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A decade of diplomacy, sanctions and nuclear brinkmanship involving Iran and the P5+1/E3+3 (the UN Security Council’s five permanent members plus Germany), led to the 14 July 2015 Joint Comprehensive Plan of Action (JCPOA). This enshrined a core compromise that Crisis Group had advocated since 2003: acceptance of a limited, tightly monitored uranium enrichment program in Iran in return for Iran’s reintegration into the global economy. Despite the JCPOA’s successful first years, tensions and risks of accidental confrontation are growing between the U.S. and Iran, as well as between Iran and U.S. regional allies. Through field research and high-level advocacy, Crisis Group focuses on preserving the JCPOA, and preventing regional tensions from boiling over and turning the nuclear accord into collateral damage.

Crisis Group's Interactive Iran-U.S. Trigger List
Crisis Group's Interactive Iran-U.S. Trigger List

Crisis Group's Interactive Iran-U.S. Trigger List

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CrisisWatch Iran

Unchanged Situation

Tehran maintained focus on strengthening regional ties particularly with Iraq as U.S. stepped up “maximum pressure” campaign toward Iran. International Atomic Energy Agency 5 April reiterated assessment that Iran was complying with terms of 2015 Joint Comprehensive Plan of Action (JCPOA). Nevertheless, U.S. designated Islamic Revolutionary Guard Corps (IRGC), Iranian security force primarily responsible for Iran’s regional policies, as Foreign Terrorist Organisation, effective 15 April; Iran promptly blacklisted U.S. Central Command (CENTCOM), U.S.’s military command covering Middle East and Central Asia, and President Rouhani 9 April approved for now mostly symbolic installation of more advanced IR-6 centrifuges in Natanz. U.S. Sec State Pompeo 22 April said U.S. would not grant any more sanctions waivers allowing countries to import Iranian oil; current waivers due to expire 2 May. Iraqi PM Mahdi in Tehran 6 April met Supreme Leader Khamenei and Rouhani. Iranian FM Zarif 16 April met Syrian President Assad in Damascus, and visited Ankara 17 April. While in New York 23-28 April Zarif proposed swap of Iranians jailed in U.S. for U.S. detainees in Iran. Iran, Russia and Turkey held new round of talks on Syria in Nursultan, renamed capital of Kazakhstan (formerly Astana) 25-26 April, no significant outcome. In response to flooding that reportedly caused 80 deaths, foreign aid included donations from Saudi Arabia and United Arab Emirates; Pompeo 2 April expressed condolences to victims while blaming Tehran for mismanagement in urban planning and emergency preparedness; govt blamed U.S. sanctions for impeding humanitarian relief.

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Reports & Briefings

In The News

19 May 2019
Riyadh may not want war with Iran, but there are risks to this strategy of rhetorical confrontation. The Wall Street Journal

Elizabeth Dickinson

Senior Analyst, Arabian Peninsula
6 May 2019
[Iran has] plenty of options. The problem is, given that there are no off-ramps, and no channels of communication between [Iran and the U.S.], the risks of a confrontation quickly spiraling out of control are quite high. The Atlantic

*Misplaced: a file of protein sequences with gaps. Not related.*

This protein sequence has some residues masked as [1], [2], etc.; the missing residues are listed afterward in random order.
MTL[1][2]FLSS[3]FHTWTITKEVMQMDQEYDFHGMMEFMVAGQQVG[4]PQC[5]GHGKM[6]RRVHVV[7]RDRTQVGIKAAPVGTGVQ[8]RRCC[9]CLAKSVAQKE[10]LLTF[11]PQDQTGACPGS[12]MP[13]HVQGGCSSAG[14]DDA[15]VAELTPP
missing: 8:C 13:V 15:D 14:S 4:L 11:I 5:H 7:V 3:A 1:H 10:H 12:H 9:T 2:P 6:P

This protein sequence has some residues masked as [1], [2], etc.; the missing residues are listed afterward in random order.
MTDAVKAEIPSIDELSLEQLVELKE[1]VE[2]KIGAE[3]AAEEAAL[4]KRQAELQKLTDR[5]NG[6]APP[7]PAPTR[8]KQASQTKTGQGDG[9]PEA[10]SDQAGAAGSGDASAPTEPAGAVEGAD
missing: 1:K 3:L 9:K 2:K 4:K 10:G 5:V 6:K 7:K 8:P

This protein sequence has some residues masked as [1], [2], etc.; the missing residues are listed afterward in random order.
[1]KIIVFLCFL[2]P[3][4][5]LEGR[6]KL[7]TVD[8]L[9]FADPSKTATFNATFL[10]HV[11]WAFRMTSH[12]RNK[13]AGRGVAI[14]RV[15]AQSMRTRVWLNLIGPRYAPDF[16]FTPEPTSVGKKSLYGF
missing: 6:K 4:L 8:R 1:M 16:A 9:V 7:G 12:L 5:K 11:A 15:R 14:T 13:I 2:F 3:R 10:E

Ali Vaez

Project Director, Iran
5 May 2019
My sense is that [Iran is] going to break out of some of the [JCPOA's] limits on research and development. It’s an escalation, but an incremental and reversible one. Politico

Ali Vaez

Project Director, Iran
9 Apr 2019
The designation of the [Islamic Revolutionary Guard Corps] as a terrorist group actually has more impact in the countries neighbouring Iran than Iran itself. Financial Times

Maria Fantappie

Senior Adviser, Iraq (Consulting)
28 Mar 2019
The problem with this administration in the U.S. is that it is all about money and boots on the ground, but that is not how it works in the [Middle East]. It is all about relationships. New York Times

Maria Fantappie

Senior Adviser, Iraq (Consulting)
27 Mar 2019
Washington's approach is systematic as well as binary: allies must be supported, rivals must be curbed. But how effective it is in bringing Iran back to the table on US terms still very much uncertain. Twitter

Ali Vaez

Project Director, Iran

Latest Updates

Europe Tests the Boundaries on Iran

A New Trade Vehicle Could Preserve the Nuclear Deal’s Core Bargain

Originally published in Foreign Affairs

Trump’s ‘Maximum Pressure’ Won’t Make Iran Yield

The one thing Tehran would find more intolerable than the crushing impact of sanctions is raising the white flag because of them.

Originally published in The Atlantic

Iran Challenges Remaining Partners to Save Nuclear Deal

Responding to the Trump administration’s “maximum pressure”, Iran has announced it will no longer respect all the limits placed on its nuclear research activities by its 2015 deal with world powers. With Washington having renounced the deal, the remaining signatories should hasten to save it.

Also available in فارسی

Looking Eastward

The Islamic Republic faces a mix of challenges and opportunities. While its rivalry with the United States and its allies in the Middle East is increasingly harsh, Tehran’s regional influence is unprecedented in recent history

Originally published in World Energy

Our People

Ali Vaez

Project Director, Iran

Naysan Rafati

Analyst, Iran